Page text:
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European Championships: Küng retains time trial title

Stefan Kung (Switzerland) was crowned European time trial champion for a second year in a row after a blistering ride in Trento on Thursday.

The Swiss rider averaged over 55kph clock 24:30 on the 22.4km course, bettering the time posted by world champion Filippo Ganna (Italy) by a considerable eight seconds.

Remco Evenepoel (Belgium) won the bronze medal at 15 seconds. 

Kung defended the European title he won 12 months ago in Plouay, but did so this time against much sterner opposition, making this probably the most impressive result of his career.

The time trial was set up perfectly for the finale, with Kung, Ganna and Evenepoel all among the last four riders off the start ramp, and all separated by just four seconds at the halfway checkpoint.

Kung was the slowest of the three there, but rode a searing second half, catching his minute-man Remi Cavagna (France) and gaining eleven seconds on Ganna, who had been four seconds quicker at the halfway point.

That meant Ganna had to settle for silver medal, ending his fantastic run in time trials in front of home crowds, which included five stage wins against the clock at the last two editions of the Giro d’Italia, and gold at the World Championships last year. 

"It was a really fast course," explained Kung at the finish. "But even though on the way back we had a little tailwind, it was really important to keep some power until the end, with all the corners and the small bridges. 

"I knew when I did the intermediate [checkpoint] that I was within reach of the first two [Ganna and Evenepoel]. Normally it’s always my strength to come back in the end, and today I was just pushing and pushing and pushing."

The victory puts Kung among the top favourites to win the Worlds title in Flanders in just over a week’s time, and he stated his intention to go for victory.

"It’s nice to have the [European Champions] jersey, but my big goal is to have a different jersey on the 19th of September in Bruges. That’s my big goal that I’m working to since Tokyo."

How it unfolded

Despite being held in the mountainous region of Trentino, the time trial route remained in the valley, meaning it was almost totally flat. At 22.4km, it was also relatively short, favouring riders who can produce intensive efforts without having to sustain their efforts for too long.

2019 silver medallist Kasper Asgreen (Denmark) was third off, and inevitably set the early benchmark, covering the first half of the course in 12:53, and passing his minute-man Janos Pelikan (Hungary) en route to posting a time of 25:21 at the finish. 

Asgreen might have hoped to hold that lead for a while, but Edoardo Affini (Italy) was a whole 17 seconds quicker at the intermediate time check, reportedly averaging 53kph into a light headwind. Affini’s advantage over Asgreen decreased a little over the second half of the course, but 25:08 was still enough for him to move onto the hot seat.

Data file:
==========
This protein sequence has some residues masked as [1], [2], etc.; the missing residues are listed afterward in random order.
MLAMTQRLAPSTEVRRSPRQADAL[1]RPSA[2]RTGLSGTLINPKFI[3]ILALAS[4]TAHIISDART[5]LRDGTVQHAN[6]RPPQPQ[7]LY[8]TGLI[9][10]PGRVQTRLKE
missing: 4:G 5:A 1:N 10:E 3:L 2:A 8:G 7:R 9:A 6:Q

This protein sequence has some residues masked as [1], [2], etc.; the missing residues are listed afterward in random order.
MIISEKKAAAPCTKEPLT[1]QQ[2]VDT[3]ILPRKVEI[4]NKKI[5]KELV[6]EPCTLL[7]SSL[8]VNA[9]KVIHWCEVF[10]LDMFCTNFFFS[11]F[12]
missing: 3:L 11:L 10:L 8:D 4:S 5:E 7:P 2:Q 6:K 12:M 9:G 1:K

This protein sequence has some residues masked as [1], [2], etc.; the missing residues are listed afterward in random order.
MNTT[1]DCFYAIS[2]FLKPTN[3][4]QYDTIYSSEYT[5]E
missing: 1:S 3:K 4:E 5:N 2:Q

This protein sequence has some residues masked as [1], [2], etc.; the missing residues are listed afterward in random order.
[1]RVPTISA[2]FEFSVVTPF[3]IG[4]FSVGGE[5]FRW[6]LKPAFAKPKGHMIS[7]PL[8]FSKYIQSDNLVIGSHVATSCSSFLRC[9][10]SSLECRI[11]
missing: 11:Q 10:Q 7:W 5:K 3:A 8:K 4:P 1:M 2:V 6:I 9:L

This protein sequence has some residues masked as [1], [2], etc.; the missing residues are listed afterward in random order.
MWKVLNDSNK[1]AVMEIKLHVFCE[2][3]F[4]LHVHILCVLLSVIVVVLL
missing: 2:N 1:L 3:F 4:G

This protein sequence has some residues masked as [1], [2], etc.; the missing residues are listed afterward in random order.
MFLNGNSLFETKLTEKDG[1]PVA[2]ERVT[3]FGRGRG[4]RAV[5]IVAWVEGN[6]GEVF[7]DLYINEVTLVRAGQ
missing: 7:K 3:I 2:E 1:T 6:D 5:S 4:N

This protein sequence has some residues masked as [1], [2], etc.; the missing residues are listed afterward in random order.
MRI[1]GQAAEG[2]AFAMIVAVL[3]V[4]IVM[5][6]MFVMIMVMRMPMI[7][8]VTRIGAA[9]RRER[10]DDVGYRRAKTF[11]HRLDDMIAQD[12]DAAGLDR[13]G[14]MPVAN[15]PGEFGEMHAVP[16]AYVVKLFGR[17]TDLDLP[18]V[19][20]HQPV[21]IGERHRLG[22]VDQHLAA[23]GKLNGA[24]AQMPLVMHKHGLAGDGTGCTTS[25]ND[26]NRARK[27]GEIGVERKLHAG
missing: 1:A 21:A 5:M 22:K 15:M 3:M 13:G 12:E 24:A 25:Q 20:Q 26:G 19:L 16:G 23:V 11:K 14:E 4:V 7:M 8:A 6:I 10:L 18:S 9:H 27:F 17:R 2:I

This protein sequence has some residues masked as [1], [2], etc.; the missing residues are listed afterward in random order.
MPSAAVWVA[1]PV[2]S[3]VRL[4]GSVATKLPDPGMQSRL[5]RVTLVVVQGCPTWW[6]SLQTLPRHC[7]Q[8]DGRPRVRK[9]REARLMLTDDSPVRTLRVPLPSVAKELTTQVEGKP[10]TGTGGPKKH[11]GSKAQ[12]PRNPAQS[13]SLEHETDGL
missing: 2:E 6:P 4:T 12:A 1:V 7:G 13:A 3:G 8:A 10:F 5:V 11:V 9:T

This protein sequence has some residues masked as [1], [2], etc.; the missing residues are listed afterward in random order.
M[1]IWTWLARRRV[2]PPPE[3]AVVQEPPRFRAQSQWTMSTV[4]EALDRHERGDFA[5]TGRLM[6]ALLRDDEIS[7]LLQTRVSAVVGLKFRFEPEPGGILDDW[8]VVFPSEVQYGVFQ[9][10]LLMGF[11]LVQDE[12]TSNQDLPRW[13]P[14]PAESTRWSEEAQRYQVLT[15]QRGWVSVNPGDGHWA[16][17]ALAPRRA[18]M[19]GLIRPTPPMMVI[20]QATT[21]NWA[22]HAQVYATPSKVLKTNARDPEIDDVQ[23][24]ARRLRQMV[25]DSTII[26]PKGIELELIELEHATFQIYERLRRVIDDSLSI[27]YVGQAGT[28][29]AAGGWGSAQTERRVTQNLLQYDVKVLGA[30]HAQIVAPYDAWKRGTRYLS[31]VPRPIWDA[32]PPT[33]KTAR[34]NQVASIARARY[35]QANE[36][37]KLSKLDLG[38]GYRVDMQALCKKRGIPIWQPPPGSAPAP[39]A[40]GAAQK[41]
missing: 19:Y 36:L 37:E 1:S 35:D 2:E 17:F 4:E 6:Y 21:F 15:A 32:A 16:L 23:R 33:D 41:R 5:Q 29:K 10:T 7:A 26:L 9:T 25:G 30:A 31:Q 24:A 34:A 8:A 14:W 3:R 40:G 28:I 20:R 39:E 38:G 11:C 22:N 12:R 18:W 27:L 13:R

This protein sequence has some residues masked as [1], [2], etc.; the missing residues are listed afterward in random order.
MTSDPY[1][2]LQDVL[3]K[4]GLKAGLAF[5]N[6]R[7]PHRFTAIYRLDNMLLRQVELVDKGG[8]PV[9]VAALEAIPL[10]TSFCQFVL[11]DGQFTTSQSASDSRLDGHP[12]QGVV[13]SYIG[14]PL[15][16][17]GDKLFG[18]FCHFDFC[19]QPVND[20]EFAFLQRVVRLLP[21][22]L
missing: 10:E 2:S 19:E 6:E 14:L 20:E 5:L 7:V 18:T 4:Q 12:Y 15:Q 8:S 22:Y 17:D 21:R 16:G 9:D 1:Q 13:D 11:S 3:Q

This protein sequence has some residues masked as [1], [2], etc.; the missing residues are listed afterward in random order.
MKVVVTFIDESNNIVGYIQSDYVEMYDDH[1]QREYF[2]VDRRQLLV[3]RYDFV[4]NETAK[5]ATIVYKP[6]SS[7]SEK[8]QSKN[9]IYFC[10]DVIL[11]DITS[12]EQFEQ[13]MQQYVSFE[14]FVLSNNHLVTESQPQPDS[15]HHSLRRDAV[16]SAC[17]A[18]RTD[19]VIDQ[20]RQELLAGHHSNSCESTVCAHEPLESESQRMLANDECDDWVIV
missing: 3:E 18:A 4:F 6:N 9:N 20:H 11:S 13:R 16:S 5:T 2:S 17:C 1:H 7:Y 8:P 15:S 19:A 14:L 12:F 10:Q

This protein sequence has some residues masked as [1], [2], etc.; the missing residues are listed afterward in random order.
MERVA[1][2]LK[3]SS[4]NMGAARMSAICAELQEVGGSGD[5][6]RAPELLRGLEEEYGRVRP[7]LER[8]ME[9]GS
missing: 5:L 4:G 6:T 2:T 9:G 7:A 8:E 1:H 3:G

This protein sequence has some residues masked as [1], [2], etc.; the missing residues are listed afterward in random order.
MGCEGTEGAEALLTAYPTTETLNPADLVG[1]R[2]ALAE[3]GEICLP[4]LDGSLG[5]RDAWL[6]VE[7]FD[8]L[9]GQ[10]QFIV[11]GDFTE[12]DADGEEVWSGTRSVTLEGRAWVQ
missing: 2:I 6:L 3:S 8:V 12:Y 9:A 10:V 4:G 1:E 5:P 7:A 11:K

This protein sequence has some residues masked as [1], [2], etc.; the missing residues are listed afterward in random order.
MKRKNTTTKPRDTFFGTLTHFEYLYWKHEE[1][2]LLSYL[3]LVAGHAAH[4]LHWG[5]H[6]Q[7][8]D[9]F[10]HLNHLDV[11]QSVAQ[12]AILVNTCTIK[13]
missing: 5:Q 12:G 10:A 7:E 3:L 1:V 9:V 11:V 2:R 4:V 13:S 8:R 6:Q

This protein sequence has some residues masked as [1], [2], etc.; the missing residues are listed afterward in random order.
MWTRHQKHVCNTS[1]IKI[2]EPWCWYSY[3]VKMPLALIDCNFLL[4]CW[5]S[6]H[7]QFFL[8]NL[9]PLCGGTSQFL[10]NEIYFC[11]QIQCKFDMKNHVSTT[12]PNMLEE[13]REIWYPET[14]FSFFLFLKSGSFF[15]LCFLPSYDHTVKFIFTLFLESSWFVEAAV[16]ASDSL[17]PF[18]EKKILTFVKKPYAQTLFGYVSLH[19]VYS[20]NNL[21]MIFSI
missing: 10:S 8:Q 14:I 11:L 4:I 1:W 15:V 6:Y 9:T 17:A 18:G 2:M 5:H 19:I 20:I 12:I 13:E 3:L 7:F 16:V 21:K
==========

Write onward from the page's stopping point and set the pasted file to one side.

His stay was short-lived, however, as Switzerland’s Stefan Bissegger (Switzerland) was on a flyer close behind him. The 23-year-old just about edged Affini by two seconds at the intermediate check-point, and then produced a very quick second-half to post a new best time 14 seconds quicker. 

The likes of Joao Almeida (Portugal), Max Walscheid (Germany) and Tadej Pogacar (Slovenia) — who was riding his first time trial since winning the Tour de France — all put in decent showings, but Bissegger’s time wasn’t challenged until the big guns going off at the very end.

First Filippo Ganna put 12 seconds into him at the intermediate check, then the very next man behind him, Remco Evenepoel, went just one second slower. When the last man out, defending champion Kung, posted a time just a few seconds slower than Evenpoel, it was clear we were in the midst of a fantastic three-way battle for gold.

Ganna was going so fast that he brought his minute-man - Tadej Pogacar, no less - within sight, and benefited from a few seconds of slipstream before passing him. 

The Italian smashed Bissegger’s time by 15 seconds, and looked like he was primed for what would have been his first ever European time trial title when Evenepoel faded slightly over the second half of the course.

But it turned out that Kung had ridden a negative split, and stormed to the line to defend his title by a very impressive seven seconds.

Full Results
Pos.Rider Name (Country) TeamResult
1Stefan Küng (Switzerland) 0:24:29
2Filippo Ganna (Italy) 0:00:08
3Remco Evenepoel (Belgium) 0:00:15
4Stefan Bissegger (Switzerland) 0:00:23
5Maximilian Walscheid (Germany) 0:00:38
6Edoardo Affini (Italy) 0:00:39
7Kasper Asgreen (Denmark) 0:00:52
8Maciej Bodnar (Poland) 0:01:04
9Rémi Cavagna (France) 0:01:06
10João Almeida (Portugal) 0:01:17
11Jos van Emden (Netherlands) 0:01:17
12Tadej Pogačar (Slovenia) 0:01:21
13Rune Herregodts (Belgium) 0:01:30
14Rafael Reis (Portugal) 0:01:34
15Bruno Armirail (France) 0:01:35
16Miguel Heidemann (Germany) 0:01:38
17Jan Bárta (Czech Republic) 0:01:51
18Ryan Mullen (Ireland) 0:02:10
19Artem Nych (Russian Federation) 0:02:10
20Felix Ritzinger (Austria) 0:02:12
21Mikkel Bjerg (Denmark) 0:02:14
22Ognjen Ilić (Serbia) 0:02:17
23Barnabás Peák (Hungary) 0:02:18
24Julius van den Berg (Netherlands) 0:02:21
25Andreas Miltiadis (Cyprus) 0:02:30
26Artem Ovechkin (Russian Federation) 0:02:34
27Mykhaylo Kononenko (Ukraine) 0:02:35
28János Zsombor Pelikán (Hungary) 0:02:37
29Conn mc Dunphy (Ireland) 0:02:42
30Omer Goldstein (Israel) 0:02:42
31Oleksandr Holovash (Ukraine) 0:02:51
32Ukko Peltonen (Finland) 0:02:54
33Andrej Petrovski (North Macedonia) 0:03:09
34Michel Ries (Luxembourg) 0:03:09
35Spas Gyurov (Bulgaria) 0:03:32
36Venantas Lašinis (Lithuania) 0:04:02
37Ingvar Omarsson (Iceland) 0:04:04
38Ronald Kuba (Slovakia) 0:04:15
39Evaldas Siskevicius (Lithuania) 0:05:04

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